Medicine Cabinet and Outlet Covers

Medicine Cabinet and Outlet Covers

I took nearly 12 hours to peel and scrape off all the wallpaper in the master bath. The most time consuming part were the small spaces around the doors, window, shower, mirrors, tub and the like.

Prepare the Walls for Painting

After the wallpaper is removed, there were several blemishes to be corrected:

  1. Fill in any pock marks in the sheetrock (wall board) made when scraping off the wallpaper. A few small ones are unavoidable. Use a putty knife and spackling paste.
  2. Fill in any unused mounting holes for shelves, photos and towel racks with spackle.
  3. I had a few small rust areas on the exposed metal corner bead around the shower stall. A dab of Naval Jelly Rust Dissolver applied by a Q-tip took care of the problem. Ospho Rust Treatment also works well.
  4. Lightly sand the wall surfaces with the rough side a drywall sanding sponge to knock down the slight roughness left by the wallpaper glue. It’s important to sand with the sponge dry to avoid redissolving the glue. One or two passes is sufficient.

Naval Jelly and the Drywall Sanding Sponge are available at most home improvement stores.

3M Drywall Sanding Sponge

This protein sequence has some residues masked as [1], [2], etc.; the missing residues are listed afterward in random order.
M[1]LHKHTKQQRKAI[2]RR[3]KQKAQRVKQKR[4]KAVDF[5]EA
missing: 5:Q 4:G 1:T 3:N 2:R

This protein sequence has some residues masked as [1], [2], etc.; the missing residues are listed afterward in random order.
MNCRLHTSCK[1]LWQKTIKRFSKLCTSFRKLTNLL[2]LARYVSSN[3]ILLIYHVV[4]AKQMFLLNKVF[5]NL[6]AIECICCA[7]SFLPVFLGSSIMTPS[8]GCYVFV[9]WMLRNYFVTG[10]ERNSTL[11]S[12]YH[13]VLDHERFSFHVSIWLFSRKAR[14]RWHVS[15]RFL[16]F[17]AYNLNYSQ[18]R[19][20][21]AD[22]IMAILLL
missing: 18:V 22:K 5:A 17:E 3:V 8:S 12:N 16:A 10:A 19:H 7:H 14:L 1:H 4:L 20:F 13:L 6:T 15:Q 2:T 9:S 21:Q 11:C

3M Drywall Sanding Sponge

Painting the Walls

The walls were repainted the original color with a premium kitchen and bath latex paint. Masking off and painting the trim are always time consuming.

The Wagner Paint Mate Plus Roller is a huge time-saver for rolling on paint, easy to use and simple to clean. I’ve painted several rooms with it and wouldn’t go back to the old paint pan and roller method. The Paint Mate Plus is very maneuverable and non-electric so there’s no power cords to get in the way.

My better half is pleased with the master bath facelift. She’s busy accenting the walls with a wrought iron candle holders and a framed painting.

Thanks for reading!

Bob Jackson

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  1. Carol February 16, 2017 at 1:25 pm - Reply

    It seems I’m going to have a nightmare of a job removing the top vinyl wallpaper ! Even though I’ve scored the surface well AND using a commercial wetting agent. Recommend time 10 min left on 20 min!! Any suggestions are welcomed

    • Tracee April 30, 2017 at 1:05 pm - Reply

      Since it’s been a couple of months since Carol left her comment I’m sure she has already completed her wallpaper removal project. For anyone else that is going to remove vinyl wallpaper this article works. I removed vinyl wallpaper in a typical hall bathroom by scoring first and using DIF. This doesn’t work properly on vinyl and I damaged several areas on the drywall. For the current job I am using the method stated in this article, I have removed all of the top layer and am currently working on removing the glued on paper on a much larger bath. This method is working much better. So far no damage and the process in this article is a lot less frustrating than scoring and DIF. It is still time consuming and as stated in article I’m expecting it to be a two day job minus painting.